Biofeedback techniques provide information to the patient in order to enhance appropriate responses, specifically gait movements in this example. The mechanisms of biofeedback are not clear, but it is thought that the artificial sensory information may facilitate some conscious control over the movement.
In the study by Govil & Noohu (2013), biofeedback was provided in the form of EMG from the gluteus maximus muscle. Participants (N=30) were randomized into 2 groups either receiving biofeedback and gait rehabilitation or just gait rehabilitation. Both groups significantly improved from baseline in EMG amplitude, walking velocity and step length but the group receiving biofeedback improved by more. The biofeedback group also had significantly higher walking cadence. In the Tamburella et al. (2013) study, the visual biofeedback group experienced significant improvement in balance and gait measures which were maintained at follow-up.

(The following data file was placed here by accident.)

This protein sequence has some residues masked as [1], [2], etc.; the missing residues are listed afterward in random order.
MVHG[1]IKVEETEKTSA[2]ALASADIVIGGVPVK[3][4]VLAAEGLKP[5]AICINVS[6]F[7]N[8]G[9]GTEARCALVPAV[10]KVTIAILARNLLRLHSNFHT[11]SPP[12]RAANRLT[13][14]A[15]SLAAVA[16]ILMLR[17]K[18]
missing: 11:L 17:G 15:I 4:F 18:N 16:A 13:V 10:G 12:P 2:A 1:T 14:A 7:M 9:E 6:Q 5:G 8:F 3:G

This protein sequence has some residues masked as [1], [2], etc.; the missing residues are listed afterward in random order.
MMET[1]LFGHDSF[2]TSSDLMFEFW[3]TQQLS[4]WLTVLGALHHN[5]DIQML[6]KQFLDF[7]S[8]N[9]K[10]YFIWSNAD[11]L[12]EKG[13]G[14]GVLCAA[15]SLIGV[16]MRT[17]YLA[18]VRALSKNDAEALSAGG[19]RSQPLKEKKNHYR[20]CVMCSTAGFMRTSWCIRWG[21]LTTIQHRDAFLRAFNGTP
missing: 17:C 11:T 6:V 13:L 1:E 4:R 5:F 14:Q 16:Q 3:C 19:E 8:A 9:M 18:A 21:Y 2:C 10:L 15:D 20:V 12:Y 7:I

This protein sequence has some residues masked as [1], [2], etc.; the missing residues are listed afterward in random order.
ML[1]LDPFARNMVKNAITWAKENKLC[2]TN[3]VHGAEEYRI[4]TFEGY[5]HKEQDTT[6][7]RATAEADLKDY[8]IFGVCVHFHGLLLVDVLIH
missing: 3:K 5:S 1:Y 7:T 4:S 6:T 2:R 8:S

There is level 2 evidence (1 low quality RCT) (Govil & Noohu 2013) that EMG biofeedback may improve gait outcomes in patients with SCI.
- EMG Biofeedback may improve gait outcomes in incomplete SCI.